On Thursday March 21st, we gathered with Penn students, Penn alumni, public school students, public school teachers, and West Philly community members in front of the University’s College Hall to hear stories from those affected by the School District’s lack of funding and demand that Penn begin negotiations with the City of Philadelphia to make Payments In Lieu of Taxes.
Despite an almost $14 billion endowment and a consolidated operating budget that rivals the entire City of Philadelphia, Penn doesn’t pay taxes on billions of dollars in property holdings. This is true even though Penn and other “mega-nonprofits” do not meet the criteria for tax exemption put forth by the Pennsylvania Supreme Court in 2012. Penn is the largest private landowner in the entire city and public school students are losing millions of dollars a year in funding as a result.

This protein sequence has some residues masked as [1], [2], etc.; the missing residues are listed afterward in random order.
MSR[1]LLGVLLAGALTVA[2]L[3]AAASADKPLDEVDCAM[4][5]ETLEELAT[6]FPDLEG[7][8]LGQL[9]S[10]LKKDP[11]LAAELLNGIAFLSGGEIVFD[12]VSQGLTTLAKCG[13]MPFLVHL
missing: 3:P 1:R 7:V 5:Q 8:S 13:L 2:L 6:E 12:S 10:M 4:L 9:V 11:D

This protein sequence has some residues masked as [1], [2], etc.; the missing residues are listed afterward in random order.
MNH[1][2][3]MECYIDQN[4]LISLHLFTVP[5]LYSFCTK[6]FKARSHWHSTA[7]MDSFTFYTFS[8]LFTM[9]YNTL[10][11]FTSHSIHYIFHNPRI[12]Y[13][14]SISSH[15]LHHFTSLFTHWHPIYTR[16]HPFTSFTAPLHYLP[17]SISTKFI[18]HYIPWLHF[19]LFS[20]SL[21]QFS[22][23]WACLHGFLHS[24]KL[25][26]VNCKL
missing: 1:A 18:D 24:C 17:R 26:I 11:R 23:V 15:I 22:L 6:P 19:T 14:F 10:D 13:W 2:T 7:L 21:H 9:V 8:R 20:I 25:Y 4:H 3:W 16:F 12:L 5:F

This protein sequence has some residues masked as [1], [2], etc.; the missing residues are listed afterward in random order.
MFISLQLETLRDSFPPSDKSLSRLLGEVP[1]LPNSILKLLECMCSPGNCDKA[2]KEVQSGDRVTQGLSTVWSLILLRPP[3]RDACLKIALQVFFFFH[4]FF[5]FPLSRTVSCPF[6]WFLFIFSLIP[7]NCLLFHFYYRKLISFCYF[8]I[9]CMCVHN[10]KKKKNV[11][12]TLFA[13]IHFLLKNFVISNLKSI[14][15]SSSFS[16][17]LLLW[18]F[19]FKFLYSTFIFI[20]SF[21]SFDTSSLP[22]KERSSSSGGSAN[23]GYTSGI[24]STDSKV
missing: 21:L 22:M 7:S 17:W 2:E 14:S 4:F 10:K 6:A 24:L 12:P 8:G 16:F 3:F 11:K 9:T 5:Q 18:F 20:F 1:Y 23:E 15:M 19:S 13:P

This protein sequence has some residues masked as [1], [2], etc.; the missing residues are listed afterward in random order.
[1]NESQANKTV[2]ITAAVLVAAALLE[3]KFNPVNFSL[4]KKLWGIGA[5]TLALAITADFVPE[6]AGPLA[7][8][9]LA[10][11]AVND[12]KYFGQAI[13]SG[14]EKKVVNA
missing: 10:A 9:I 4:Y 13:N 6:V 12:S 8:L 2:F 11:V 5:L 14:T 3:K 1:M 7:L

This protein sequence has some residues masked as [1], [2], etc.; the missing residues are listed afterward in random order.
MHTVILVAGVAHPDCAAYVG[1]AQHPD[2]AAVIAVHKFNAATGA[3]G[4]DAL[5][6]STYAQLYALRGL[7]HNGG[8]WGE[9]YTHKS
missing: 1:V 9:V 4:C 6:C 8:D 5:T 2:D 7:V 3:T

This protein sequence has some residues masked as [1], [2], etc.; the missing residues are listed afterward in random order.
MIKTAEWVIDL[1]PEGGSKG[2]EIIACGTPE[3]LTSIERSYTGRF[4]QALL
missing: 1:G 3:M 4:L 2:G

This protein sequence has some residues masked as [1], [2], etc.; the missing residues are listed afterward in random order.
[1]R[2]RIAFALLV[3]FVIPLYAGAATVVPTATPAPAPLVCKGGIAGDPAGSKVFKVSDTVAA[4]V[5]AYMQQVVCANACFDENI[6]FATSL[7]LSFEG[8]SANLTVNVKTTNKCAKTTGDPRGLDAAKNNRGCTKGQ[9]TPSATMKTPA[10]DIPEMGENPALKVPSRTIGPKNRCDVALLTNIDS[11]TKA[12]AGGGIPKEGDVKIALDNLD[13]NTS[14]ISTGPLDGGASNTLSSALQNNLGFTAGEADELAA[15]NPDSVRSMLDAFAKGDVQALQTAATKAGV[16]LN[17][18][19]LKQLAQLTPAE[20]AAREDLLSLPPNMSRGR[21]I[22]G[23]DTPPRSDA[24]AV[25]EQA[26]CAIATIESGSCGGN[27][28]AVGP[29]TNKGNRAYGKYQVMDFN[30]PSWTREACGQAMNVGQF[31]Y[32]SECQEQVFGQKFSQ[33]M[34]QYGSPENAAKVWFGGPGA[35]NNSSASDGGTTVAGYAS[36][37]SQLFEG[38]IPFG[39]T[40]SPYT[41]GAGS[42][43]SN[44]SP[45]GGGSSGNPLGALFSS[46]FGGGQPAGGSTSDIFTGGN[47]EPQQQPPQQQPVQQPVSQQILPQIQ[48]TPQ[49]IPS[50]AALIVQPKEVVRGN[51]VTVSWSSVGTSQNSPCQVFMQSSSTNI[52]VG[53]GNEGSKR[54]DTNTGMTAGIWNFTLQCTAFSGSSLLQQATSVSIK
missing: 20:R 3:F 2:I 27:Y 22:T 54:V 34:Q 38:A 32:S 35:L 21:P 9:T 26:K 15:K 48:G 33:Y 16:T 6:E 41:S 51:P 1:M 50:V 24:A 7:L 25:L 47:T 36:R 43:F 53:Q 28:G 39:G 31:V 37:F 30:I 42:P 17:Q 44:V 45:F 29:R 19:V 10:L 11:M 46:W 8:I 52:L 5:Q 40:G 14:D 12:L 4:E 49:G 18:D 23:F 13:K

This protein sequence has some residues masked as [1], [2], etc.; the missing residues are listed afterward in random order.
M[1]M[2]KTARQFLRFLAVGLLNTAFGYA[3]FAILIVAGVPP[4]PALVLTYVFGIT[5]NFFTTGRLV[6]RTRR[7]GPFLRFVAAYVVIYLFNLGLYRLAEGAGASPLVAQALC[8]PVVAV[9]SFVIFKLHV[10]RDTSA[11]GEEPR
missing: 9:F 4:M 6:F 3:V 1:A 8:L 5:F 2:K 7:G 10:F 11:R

“Growing up just fifteen minutes from Penn, I have seen its spread into West Philadelphia and how it has displaced many families and schools in the area creating its own infamy amongst West Philly residents,” said University of Pennsylvania freshman Dallas Ryan. “I have witnessed how others have been forced to move further west or work for barely livable wages at Penn to keep their homes. We’re not asking for charity—we’re asking for the “civic Ivy” to fulfill its most basic responsibilities to the city that it calls home.”